What is a Big Thinker to do? Most mouthpieces for the elite attempt to convince their followers that such capitulations are expressions of moral worth. They cast anyone who rebels against the elite as an outsider, as David Brooks does in this execrable post on the debt ceiling battle. The centrists are wise, the extremists are insane, and worse of all, the president is acting as if he is an authority, one of the grown-ups in the room, when he is really a child because he refuses to obey.
So Megan McArdle gets out her Fair-n-Balanced hat and tells her audience that they must obey their political leaders.
The deal does not go nearly far enough towards resolving our real fiscal problems: the growing burden of entitlements, and an inefficient tax system loaded with distortionary tax preferences. On the other hand, I don't think there was ever much chance that it was going to. Deficit reduction and fiscal reform are not going to occur overnight. It is going to be a series of painful confrontations and unpleasant choices. This is a decent start.
That said, while I'm basically pleased with the deal, I am not pleased by the way the GOP got us here. Holding the debt ceiling hostage has threatened our credit rating, and further eroded the already dangerously frayed institutional bonds that keep Washington running. I know, I know--you don't want Washington to keep running. But if history is any guide, the Democrats are going to eventually retaliate with something even more extreme--and then the very people saying they despise collegiality and business as usual will be found in my inbox and my comments section, moaning that this unprecedented breach of tradition is the End of Democracy. And I warn you now, I am apt to be very peeved with those people.
Frustrated, McArdle once again addressed the recalcitrance of her followers who were refusing to follow.
One of the frustrating things about the debt ceiling debate has been dealing with the competing narratives spun by those supporting the various positions. It isn't that these narratives are necessarily wrong, but that the people offering them present them with the confidence of someone describing settled history, rather than one possible way (and often far from the most likely way) that events could play out.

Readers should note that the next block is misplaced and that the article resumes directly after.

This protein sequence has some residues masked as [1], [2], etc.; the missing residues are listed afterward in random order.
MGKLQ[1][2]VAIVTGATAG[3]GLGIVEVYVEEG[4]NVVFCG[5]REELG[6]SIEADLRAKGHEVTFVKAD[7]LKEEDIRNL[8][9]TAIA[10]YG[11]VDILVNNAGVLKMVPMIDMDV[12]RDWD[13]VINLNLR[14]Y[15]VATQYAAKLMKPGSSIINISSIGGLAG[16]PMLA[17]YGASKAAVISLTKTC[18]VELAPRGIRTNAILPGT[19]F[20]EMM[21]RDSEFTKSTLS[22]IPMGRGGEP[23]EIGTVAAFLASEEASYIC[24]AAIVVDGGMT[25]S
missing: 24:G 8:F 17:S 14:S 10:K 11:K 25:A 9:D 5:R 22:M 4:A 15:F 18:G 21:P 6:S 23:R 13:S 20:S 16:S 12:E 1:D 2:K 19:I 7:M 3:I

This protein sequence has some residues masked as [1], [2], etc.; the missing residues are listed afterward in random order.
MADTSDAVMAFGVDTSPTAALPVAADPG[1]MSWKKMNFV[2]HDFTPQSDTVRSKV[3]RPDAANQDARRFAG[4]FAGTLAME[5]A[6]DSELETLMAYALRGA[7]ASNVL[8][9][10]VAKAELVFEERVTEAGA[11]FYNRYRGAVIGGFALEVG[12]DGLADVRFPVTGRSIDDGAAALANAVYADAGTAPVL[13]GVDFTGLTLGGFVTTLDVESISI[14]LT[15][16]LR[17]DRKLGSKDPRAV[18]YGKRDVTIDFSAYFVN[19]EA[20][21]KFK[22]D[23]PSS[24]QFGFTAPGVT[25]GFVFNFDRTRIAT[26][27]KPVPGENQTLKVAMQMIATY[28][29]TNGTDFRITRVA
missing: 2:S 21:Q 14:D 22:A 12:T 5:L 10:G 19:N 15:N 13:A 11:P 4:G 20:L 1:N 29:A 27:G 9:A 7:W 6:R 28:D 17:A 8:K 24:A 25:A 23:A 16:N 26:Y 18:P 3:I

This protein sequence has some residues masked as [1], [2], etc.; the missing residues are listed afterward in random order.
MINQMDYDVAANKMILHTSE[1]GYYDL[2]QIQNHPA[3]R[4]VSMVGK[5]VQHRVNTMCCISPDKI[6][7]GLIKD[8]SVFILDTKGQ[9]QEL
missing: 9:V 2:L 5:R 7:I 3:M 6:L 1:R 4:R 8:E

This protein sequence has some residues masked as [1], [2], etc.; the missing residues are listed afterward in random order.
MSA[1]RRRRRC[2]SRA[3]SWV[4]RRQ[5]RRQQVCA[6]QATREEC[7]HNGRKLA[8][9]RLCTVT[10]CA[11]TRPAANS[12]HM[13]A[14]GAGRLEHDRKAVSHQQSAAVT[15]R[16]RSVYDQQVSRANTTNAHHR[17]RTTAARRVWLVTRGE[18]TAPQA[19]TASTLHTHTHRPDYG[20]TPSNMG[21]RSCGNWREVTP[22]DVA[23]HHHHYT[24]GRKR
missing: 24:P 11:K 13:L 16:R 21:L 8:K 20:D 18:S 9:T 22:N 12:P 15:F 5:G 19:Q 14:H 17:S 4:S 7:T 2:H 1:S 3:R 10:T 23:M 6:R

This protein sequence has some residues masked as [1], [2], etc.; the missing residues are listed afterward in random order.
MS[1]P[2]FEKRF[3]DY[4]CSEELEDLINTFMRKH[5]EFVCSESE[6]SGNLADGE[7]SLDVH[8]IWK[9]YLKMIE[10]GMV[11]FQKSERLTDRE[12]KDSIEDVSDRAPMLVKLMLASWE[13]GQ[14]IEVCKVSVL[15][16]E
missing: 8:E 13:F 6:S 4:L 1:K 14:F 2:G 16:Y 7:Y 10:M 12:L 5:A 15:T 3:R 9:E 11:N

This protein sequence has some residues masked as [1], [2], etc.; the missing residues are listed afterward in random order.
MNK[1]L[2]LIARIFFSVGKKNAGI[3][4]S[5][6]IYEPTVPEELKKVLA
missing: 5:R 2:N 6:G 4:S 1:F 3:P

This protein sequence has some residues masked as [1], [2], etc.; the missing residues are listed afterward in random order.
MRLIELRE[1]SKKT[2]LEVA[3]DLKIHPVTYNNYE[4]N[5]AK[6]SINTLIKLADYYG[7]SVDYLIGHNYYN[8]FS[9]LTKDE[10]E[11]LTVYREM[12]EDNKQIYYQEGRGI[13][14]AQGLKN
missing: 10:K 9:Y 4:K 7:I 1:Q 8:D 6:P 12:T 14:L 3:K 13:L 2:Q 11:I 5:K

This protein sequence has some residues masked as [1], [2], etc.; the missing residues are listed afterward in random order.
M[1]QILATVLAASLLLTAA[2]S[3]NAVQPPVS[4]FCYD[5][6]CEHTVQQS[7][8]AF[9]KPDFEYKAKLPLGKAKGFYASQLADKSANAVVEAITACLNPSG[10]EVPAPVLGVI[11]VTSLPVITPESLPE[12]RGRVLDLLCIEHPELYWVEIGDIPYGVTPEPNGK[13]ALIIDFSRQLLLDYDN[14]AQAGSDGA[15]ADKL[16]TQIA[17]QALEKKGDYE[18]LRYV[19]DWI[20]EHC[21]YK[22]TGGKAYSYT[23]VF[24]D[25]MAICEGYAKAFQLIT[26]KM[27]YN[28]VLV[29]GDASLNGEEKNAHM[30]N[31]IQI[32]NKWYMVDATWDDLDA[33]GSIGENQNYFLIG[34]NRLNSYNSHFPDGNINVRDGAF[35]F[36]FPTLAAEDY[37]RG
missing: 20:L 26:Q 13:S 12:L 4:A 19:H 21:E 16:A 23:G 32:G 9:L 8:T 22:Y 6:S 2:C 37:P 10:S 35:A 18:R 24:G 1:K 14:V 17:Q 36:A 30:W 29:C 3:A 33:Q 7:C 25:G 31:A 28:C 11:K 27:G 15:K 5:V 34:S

Nobody can know anything--meaning only the elite know what is good for their followers.
A lot of conservatives describe a potential shutdown or default as if it were ripped straight from the pages of Atlas Shrugged. Their explanation of why we need to precipitate a crisis is that it's going to happen eventually, and so better now than later.Silly, gullible, Atlas-Shrugged-reading conservatives who believed Jane Galt when she told them the government would collapse. Why won't they believe Megan McArdle when she says they must obey or the government will collapse?
The logic of this is dubious--That's what we said.
we're all going to die eventually, but that doesn't mean I'm eager to hasten the day. As Dave Ramsey says, you don't declare bankruptcy until the bailiffs are at the door: as long as you haven't defaulted, you preserve the important option not to default.
But leave that aside. The problem is really with the larger narrative, in which there is no option but to slash spending, and readjust to a newer, much smaller government.
In this case, "narrative" seems to be defined as "what the elite tell me is true." McArdle says the tea partiers " getting swept away by the power of their narratives," instead of forgetting their old narrative to listen to her new narrative.
I happen to think that my plan--a decade long series of negotiations which will end up with higher taxes and lower spending, and hopefully a welfare state reconfigured to focus on the truly needy--is better than the status quo. But it seems much better than pointlessly shooting up the joint before you get thrown out.
Since "the center" is also defined by the elite, McArdle tells her audience that they all must find the center way, which just happens to collate perfectly with her elite propaganda.